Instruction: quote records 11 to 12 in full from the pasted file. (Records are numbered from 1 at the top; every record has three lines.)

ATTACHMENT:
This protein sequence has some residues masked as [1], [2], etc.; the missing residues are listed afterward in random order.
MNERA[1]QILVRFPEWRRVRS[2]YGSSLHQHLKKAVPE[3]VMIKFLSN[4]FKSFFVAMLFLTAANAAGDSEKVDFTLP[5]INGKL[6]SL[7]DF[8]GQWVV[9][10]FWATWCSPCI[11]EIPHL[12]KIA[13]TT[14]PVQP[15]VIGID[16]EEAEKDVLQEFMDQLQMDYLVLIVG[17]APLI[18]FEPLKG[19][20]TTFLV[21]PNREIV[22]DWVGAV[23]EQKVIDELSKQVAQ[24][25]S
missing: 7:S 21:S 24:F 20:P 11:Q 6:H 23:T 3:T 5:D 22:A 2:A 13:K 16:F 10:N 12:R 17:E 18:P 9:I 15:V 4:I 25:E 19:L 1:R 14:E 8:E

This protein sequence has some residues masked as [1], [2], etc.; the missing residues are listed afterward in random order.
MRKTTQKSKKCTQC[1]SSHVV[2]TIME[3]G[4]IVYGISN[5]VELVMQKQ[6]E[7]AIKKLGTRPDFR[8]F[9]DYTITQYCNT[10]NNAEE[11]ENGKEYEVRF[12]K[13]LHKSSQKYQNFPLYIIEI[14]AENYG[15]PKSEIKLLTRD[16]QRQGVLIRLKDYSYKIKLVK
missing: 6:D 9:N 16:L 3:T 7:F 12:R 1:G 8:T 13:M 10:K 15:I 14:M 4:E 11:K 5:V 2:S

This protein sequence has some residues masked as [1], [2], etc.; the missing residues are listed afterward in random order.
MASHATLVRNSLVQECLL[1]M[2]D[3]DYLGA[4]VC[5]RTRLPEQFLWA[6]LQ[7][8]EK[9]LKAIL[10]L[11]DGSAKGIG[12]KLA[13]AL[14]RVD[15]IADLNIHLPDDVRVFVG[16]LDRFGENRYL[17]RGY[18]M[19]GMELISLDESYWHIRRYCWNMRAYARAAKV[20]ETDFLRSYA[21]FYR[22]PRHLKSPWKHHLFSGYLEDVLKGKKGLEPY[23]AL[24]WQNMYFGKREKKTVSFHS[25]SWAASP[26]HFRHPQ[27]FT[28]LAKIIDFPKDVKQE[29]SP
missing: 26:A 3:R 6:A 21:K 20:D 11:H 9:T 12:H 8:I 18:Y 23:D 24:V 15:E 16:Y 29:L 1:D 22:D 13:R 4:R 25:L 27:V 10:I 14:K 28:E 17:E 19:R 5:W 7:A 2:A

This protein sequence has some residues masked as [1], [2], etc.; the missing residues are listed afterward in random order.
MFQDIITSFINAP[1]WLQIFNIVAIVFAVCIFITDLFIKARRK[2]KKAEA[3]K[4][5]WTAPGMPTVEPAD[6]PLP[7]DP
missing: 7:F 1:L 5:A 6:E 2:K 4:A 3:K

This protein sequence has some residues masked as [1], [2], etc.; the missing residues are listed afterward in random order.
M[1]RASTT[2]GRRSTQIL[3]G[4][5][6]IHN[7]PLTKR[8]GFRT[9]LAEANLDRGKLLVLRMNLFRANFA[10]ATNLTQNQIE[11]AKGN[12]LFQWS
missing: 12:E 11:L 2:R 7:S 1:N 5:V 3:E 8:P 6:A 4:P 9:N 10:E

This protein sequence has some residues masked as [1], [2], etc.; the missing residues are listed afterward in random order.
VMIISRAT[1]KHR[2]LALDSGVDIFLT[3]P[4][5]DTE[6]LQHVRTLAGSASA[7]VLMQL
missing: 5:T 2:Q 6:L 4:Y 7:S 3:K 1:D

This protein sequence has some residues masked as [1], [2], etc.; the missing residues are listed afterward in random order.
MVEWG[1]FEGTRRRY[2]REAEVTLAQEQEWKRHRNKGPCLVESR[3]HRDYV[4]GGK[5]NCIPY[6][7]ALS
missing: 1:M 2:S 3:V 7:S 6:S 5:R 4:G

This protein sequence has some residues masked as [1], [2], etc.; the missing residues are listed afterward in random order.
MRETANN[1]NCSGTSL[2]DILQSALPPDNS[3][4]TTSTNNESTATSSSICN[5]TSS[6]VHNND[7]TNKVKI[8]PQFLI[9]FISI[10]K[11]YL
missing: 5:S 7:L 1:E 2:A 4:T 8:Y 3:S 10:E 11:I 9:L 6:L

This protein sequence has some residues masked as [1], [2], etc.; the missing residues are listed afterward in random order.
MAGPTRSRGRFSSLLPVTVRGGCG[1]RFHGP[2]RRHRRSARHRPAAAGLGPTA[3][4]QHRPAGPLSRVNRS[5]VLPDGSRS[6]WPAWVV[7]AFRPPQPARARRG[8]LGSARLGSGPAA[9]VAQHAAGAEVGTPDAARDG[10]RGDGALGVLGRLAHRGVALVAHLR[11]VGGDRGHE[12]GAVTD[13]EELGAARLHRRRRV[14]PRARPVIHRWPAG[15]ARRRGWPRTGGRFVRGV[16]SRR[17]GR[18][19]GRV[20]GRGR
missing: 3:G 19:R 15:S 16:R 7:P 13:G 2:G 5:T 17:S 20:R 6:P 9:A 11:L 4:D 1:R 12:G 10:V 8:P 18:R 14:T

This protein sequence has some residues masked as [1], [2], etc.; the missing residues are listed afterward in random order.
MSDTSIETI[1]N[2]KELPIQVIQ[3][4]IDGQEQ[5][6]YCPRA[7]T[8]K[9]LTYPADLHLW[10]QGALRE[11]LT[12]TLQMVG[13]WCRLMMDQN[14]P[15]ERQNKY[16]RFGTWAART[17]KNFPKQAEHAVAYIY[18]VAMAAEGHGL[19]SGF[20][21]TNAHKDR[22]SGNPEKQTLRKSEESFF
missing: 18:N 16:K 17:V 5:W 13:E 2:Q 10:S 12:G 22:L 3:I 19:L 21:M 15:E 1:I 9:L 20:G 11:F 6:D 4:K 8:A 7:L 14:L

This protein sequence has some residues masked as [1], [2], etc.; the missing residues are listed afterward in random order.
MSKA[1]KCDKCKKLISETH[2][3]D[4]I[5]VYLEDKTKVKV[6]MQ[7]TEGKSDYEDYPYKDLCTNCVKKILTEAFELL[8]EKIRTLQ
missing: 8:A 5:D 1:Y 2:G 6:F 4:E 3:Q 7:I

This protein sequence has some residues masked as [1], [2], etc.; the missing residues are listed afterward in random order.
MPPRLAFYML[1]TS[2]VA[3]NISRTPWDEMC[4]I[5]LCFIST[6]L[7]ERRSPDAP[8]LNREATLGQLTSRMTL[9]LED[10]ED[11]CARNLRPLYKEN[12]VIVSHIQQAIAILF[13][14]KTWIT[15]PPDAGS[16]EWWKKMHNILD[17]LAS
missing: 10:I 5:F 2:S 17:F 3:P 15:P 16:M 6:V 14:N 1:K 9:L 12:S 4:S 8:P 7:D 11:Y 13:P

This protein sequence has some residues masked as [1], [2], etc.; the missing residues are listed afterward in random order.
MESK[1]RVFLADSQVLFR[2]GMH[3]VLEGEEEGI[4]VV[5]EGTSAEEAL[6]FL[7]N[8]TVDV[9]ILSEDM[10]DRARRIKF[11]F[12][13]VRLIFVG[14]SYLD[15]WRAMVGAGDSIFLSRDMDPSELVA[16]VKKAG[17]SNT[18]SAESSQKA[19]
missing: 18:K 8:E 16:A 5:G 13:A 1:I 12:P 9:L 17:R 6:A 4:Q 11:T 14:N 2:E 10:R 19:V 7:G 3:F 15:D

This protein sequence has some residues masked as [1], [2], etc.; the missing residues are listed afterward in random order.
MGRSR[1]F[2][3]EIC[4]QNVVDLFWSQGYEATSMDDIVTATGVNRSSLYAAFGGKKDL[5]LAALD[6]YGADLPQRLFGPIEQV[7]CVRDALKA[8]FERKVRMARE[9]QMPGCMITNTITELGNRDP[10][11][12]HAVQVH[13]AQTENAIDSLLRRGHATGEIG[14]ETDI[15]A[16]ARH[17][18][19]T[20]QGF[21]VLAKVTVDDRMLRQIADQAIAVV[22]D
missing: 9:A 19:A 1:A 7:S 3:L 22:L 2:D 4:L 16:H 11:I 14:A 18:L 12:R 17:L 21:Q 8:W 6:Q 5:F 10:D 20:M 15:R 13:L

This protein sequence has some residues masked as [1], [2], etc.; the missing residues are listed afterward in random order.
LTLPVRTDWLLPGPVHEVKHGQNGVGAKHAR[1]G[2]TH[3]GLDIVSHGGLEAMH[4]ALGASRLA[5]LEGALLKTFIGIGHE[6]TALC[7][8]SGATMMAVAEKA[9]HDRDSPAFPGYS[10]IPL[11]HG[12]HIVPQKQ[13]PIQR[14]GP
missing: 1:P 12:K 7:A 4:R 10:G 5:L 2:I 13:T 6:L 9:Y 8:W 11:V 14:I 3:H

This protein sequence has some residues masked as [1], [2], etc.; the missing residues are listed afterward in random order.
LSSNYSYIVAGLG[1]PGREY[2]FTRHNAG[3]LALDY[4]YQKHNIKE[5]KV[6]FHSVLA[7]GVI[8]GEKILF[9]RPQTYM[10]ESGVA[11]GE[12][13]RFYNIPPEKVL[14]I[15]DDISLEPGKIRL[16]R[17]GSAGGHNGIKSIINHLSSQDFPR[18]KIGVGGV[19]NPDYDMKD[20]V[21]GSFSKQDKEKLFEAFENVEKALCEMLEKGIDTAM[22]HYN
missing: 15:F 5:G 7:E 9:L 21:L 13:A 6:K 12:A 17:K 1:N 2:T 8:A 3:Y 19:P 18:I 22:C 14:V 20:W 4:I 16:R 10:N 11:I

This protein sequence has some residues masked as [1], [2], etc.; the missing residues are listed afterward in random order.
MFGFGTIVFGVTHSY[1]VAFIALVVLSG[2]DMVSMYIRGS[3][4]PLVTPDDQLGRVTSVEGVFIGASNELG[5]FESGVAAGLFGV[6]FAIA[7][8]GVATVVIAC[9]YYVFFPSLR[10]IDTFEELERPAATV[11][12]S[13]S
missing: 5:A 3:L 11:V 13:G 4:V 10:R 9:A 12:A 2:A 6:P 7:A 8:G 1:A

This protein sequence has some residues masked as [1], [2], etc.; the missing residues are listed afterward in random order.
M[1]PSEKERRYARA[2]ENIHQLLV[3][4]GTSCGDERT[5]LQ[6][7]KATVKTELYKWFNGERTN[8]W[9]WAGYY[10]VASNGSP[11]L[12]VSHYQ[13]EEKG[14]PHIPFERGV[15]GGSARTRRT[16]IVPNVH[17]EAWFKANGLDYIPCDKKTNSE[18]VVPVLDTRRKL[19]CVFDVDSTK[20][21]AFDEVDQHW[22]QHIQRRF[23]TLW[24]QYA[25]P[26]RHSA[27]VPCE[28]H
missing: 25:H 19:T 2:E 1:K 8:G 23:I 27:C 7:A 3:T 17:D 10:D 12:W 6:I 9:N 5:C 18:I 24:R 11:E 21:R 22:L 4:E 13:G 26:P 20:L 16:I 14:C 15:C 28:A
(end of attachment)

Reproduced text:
This protein sequence has some residues masked as [1], [2], etc.; the missing residues are listed afterward in random order.
MSKA[1]KCDKCKKLISETH[2][3]D[4]I[5]VYLEDKTKVKV[6]MQ[7]TEGKSDYEDYPYKDLCTNCVKKILTEAFELL[8]EKIRTLQ
missing: 8:A 5:D 1:Y 2:G 6:F 4:E 3:Q 7:I

This protein sequence has some residues masked as [1], [2], etc.; the missing residues are listed afterward in random order.
MPPRLAFYML[1]TS[2]VA[3]NISRTPWDEMC[4]I[5]LCFIST[6]L[7]ERRSPDAP[8]LNREATLGQLTSRMTL[9]LED[10]ED[11]CARNLRPLYKEN[12]VIVSHIQQAIAILF[13][14]KTWIT[15]PPDAGS[16]EWWKKMHNILD[17]LAS
missing: 10:I 5:F 2:S 17:F 3:P 15:P 16:M 6:V 14:N 1:K 9:L 12:S 4:S 8:P 7:D 11:Y 13:P